One other slight photo problem is that since they insist on using more photos, the lack of photos for certain players is suddenly a problem. In the win/loss index, there is a photo next to every name, but when you look at all-time records, there are only silhouettes next to almost all players that aren't still active, including Borg, Sampras, Agassi.

Size - Everything is bigger in Texas and on the new ATP site. Photos are bigger. Numbers are bigger. Letters are bigger. Columns are bigger. I have already decided that when I go onto the ATP website, I'm going to set it to 90% just to undo some of the extremeness of how big this is. I don't know how big the ATP thinks my computer screen is, but apparently they thought it was big enough to fit all this.

When I open the story on Andy Murray, the Scot takes up my entire page. In fact, I have to scroll just to see the entire picture. If the picture is so big it can't fit on my screen, that's a hint that it might be too big. Same with just about everything else. It is so big that very little can fit onto the screen.

I know Stan Wawrinka had a very successful run at Roland Garros, but it couldn't have been so successful that the ATP really can't fit all of his results onto the screen without me needing to scroll, right? Wrong. His results are spread out by such unnecessarily large rows that they can't even fit on one page.

Part of the reason so little space is available is that when you scroll down, the drop-down menu goes with you, taking up about 20% of the screen. If I want to see the drop-down menu, it is not that hard to scroll up. It's meant to help the viewer, but it isn't doing anybody any favors.

Overall the issue is that I don't want to have to scroll a page to see an entire picture, any more than 10 players in the rankings or a player's results at multiple tournaments. It's not that I'm too lazy to scroll. The problem is that it is nice to be able to see a certain amount of information all at once.

Symbols - I guess these days it's just to ask young people to read a couple words or even at times letters. At least, that's what the ATP thinks. Everything that can be changed from a word into a symbol or icon is changed. They stopped just short of using emojis.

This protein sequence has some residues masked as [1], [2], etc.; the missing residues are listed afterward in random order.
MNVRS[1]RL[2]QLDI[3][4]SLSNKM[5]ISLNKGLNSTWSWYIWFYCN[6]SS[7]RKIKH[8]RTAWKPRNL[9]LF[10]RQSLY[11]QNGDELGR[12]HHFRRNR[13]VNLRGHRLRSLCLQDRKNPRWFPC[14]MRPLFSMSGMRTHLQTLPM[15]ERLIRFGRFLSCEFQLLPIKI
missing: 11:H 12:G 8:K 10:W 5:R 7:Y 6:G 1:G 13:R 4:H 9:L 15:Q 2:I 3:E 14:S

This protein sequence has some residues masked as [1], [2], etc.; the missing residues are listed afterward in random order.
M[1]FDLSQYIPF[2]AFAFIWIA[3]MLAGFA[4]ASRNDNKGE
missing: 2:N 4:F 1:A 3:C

Even three letters is too much to ask tennis fans to read these days. Instead of the three-letter abbreviation for countries, there are now flags. Instead of the word "draw" there is now a picture of squares that looks like a draw. Instead of singles and doubles, there are silhouettes of one person and another of two people. There are many many more examples of this, but we can stop there.

Player Search - I guess they kind of forgot about this feature. It was weird before that the site always had two player search bars. Now there isn't even one. What they have instead is a tiny magnifying glass (the one small thing on the entire site, so I won't complain) and when you click on it, you get a pop-up screen. It seems to be a very nice search engine and much faster than the old one once you get to it. Only problem is that it isn't something you can type straight into one the home page.

FedEx ATP Head2Head - This has always been one of the coolest aspects to the website, which I have never stopped appreciating. However, they managed to find a way to make it worse instead of better. Now, it is impossible to search any head2head record if it is not the featured one, which I'm hoping is simply a bug that needs to be fixed. But also, when you open the featured head2head details, you get another pop-up.

I think it's safe to assume that the main purpose of this feature for the fans is to find the match-by-match results in the head-to-head. However, that is the last part that you find, and it lacks a lot of information that it used to have before. Most importantly, the surface column.

For some people the lack of that column might not be a big deal. Most people know off the top of their head which surface is Roland Garros. However, most people can only guess what the surface of the tournament in Philadelphia was in 1969 or the surface of the majority of challenger events. Having to look that up separately is a hassle tennis fans now have to put up with.

There is a lot more to look at. Some of it good, some of it bad. The ones that are most frustrating are the parts that were great before and either don't exist now or simply aren't as good as before. It will take  little while to get used to navigating the new site, and eventually I will forget about my frustrations with the new site. However, the positives don't outweigh the negatives though, and it would have been better to just leave it as it was before.

Friday, June 12, 2015

Silver lining for Djokovic

Novak Djokovic came up short for the third time in his career at final of Roland Garros again this year, prolonging his wait for the one major title that eludes the current No. 1. However, the loss hasn't completely spoiled an incredible start to the season - arguably the greatest start ever.

Following Roland Garros, Djokovic had 7585 ranking points in the year-to-date rankings, which is the most points ever recorded by a player this far into a season. Even if the ranking formulas from previous seasons were adjusted to the current one, Djokovic's mark still leads the way.

On top of that, the second best mark in tennis history is also owned by Djokovic thanks to his dominant start in 2011 that saw him rise to No. 1 in the world shortly after for the first time in his career.

Earlier in the tournament, Djokovic mathematically clinched his spot in the year-end finals in London. He now holds a lead of at least 3000 points over every other player in the world. Even Stan Wawrinka, who won Roland Garros and has the benefit of already having played three more tournaments than Djokovic, trails the Serb by 3355 points.